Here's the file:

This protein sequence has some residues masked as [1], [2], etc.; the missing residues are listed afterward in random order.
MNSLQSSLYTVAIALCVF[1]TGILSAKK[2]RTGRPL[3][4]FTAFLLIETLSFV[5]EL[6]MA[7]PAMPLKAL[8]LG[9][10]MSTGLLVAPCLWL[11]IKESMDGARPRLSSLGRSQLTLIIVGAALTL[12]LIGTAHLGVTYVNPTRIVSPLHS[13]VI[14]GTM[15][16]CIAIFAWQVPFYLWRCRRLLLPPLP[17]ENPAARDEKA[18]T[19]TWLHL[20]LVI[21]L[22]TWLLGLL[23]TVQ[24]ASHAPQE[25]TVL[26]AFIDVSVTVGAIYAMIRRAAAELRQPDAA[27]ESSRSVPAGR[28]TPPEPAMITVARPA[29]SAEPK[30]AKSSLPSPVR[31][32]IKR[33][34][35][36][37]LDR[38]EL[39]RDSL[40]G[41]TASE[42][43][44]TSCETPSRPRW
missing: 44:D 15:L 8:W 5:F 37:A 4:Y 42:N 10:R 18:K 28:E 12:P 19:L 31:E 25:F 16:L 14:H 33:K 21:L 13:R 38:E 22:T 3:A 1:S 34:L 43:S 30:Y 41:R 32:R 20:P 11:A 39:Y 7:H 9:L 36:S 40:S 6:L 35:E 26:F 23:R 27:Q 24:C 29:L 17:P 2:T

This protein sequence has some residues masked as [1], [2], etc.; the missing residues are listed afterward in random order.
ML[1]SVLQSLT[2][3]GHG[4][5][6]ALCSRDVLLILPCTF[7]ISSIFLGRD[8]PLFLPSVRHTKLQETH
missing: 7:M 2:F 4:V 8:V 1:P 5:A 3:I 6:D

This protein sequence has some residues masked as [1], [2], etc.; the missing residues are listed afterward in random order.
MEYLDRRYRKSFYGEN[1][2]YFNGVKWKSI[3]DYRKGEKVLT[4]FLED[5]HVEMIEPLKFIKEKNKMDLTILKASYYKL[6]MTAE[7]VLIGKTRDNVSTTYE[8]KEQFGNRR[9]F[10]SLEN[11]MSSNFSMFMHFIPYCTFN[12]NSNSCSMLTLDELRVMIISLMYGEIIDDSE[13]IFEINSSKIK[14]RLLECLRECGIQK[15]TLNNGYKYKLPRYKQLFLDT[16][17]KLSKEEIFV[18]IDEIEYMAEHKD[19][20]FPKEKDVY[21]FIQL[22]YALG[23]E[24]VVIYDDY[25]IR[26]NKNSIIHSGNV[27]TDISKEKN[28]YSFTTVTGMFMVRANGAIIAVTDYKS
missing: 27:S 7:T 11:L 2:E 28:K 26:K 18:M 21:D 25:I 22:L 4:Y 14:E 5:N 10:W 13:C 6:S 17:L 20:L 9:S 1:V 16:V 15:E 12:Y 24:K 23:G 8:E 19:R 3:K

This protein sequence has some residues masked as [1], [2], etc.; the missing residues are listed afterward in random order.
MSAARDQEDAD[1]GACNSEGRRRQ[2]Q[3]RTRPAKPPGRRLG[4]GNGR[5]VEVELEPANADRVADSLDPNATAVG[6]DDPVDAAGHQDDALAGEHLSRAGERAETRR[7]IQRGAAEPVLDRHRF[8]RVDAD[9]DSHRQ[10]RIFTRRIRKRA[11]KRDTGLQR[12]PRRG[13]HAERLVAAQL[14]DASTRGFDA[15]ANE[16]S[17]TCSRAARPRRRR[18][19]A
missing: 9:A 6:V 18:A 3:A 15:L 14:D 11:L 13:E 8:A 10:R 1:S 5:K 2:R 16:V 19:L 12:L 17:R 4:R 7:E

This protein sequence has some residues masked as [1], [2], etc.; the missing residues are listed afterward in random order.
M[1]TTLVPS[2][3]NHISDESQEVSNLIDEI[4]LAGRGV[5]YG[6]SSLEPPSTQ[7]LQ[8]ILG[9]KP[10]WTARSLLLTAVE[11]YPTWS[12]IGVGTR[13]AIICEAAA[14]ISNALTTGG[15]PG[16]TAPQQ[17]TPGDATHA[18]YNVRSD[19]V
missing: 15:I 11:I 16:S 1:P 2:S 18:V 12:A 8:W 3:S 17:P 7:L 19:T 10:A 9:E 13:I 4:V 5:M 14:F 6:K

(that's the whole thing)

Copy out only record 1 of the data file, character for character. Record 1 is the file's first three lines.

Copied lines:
This protein sequence has some residues masked as [1], [2], etc.; the missing residues are listed afterward in random order.
MNSLQSSLYTVAIALCVF[1]TGILSAKK[2]RTGRPL[3][4]FTAFLLIETLSFV[5]EL[6]MA[7]PAMPLKAL[8]LG[9][10]MSTGLLVAPCLWL[11]IKESMDGARPRLSSLGRSQLTLIIVGAALTL[12]LIGTAHLGVTYVNPTRIVSPLHS[13]VI[14]GTM[15][16]CIAIFAWQVPFYLWRCRRLLLPPLP[17]ENPAARDEKA[18]T[19]TWLHL[20]LVI[21]L[22]TWLLGLL[23]TVQ[24]ASHAPQE[25]TVL[26]AFIDVSVTVGAIYAMIRRAAAELRQPDAA[27]ESSRSVPAGR[28]TPPEPAMITVARPA[29]SAEPK[30]AKSSLPSPVR[31][32]IKR[33][34][35][36][37]LDR[38]EL[39]RDSL[40]G[41]TASE[42][43][44]TSCETPSRPRW
missing: 44:D 15:L 8:W 5:F 37:A 4:Y 42:N 10:R 18:K 28:E 12:P 19:L 31:E 25:F 16:L 14:H 33:K 21:L 13:R 38:E 22:T 3:A 1:S 34:L 43:S 30:Y 41:R 32:R 20:P 11:A 39:Y 7:H 9:L 36:S 40:S 6:L 35:E 26:F 23:R 27:Q 24:C 29:L 17:P 2:T